Vines argues that while the Levitical code forbids homosexuality Homosexuality it also forbids eating shellfish Leviticus bihle Here Vines is rejecting the New Testament understanding that the and laws of Moses around the sacrificial system and ritual purity were fulfilled in Christ and no longer binding, but that the moral law of the Old Testament is still in force.

This view has been accepted by all branches of the church since Homosexuaoity Testament times. When Vines refuses to accept this ancient distinction between the ceremonial and moral law, homosexualitt is doing much more than simply giving us an alternative interpretation of the Old Testament — he is radically revising what biblical authority means.

That decisively shifts the ultimate authority to define right and wrong onto the individual Christian and away from the biblical text. The traditional view is this: Yes, there are things in the Bible that Christians no longer have to follow but, if the Scripture is our final authority, it biblw bible the Bible itself that can tell us what those things are.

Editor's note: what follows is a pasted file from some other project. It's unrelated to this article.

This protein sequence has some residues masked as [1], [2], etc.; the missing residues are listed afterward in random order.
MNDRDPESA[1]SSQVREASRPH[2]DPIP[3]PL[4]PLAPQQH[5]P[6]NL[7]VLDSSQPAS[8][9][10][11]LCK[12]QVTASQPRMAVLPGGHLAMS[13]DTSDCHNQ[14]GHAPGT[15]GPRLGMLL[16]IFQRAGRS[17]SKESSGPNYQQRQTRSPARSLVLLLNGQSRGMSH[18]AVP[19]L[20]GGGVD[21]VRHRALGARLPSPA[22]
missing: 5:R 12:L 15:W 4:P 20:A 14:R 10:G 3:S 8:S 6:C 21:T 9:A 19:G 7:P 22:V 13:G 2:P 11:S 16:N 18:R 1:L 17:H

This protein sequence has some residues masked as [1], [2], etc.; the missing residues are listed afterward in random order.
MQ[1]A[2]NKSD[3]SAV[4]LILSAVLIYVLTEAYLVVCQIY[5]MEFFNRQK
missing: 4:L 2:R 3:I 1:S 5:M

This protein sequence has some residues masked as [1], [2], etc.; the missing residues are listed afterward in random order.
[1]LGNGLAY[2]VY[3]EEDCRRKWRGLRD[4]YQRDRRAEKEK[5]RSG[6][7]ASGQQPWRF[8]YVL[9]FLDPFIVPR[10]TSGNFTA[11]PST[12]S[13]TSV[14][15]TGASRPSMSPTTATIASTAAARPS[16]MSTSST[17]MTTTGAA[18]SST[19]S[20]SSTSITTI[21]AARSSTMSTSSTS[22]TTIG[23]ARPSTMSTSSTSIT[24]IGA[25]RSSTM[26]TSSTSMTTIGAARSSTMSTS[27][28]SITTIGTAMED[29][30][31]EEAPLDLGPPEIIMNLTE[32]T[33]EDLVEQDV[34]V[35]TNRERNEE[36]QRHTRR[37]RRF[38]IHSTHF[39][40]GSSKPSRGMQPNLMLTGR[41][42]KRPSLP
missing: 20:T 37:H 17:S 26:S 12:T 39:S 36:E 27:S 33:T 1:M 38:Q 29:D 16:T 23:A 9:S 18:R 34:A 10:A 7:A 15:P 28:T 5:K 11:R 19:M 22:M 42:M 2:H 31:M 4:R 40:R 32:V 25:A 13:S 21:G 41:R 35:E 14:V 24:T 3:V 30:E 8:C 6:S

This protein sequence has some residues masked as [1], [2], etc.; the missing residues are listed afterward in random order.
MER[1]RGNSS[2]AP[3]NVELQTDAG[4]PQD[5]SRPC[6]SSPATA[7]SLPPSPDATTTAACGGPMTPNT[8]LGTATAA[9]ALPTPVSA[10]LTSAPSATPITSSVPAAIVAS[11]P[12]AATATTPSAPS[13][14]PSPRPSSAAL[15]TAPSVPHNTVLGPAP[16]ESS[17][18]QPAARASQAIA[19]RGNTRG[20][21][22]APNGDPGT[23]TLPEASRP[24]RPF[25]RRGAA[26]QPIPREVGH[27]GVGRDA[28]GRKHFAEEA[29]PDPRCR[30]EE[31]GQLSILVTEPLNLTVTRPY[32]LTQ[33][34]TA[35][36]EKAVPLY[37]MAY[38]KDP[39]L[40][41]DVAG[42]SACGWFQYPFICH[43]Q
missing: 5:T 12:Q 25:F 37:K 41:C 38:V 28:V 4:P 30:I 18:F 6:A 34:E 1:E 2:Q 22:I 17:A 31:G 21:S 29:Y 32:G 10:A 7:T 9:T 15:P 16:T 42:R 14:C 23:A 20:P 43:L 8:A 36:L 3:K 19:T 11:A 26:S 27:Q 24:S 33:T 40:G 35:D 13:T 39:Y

The prohibitions against homosexuality are re-stated in the New Testament Romans 1, and Corinthians 6, 1 Timothy 1 but Jesus himself Anf 7as well as the rest of the New Testament, tells us that homosexuality clean laws and ceremonial code is no longer in force.

Vines asserts that he maintains a belief in biblical authority, but with arguments like this one he homosexualitg actually undermining it. This represents a massive shift in historic Christian theology and life. Charles Bible, however, explains how this idea of inevitable historical progress developed out of the Enlightenment optimism about human nature and reason.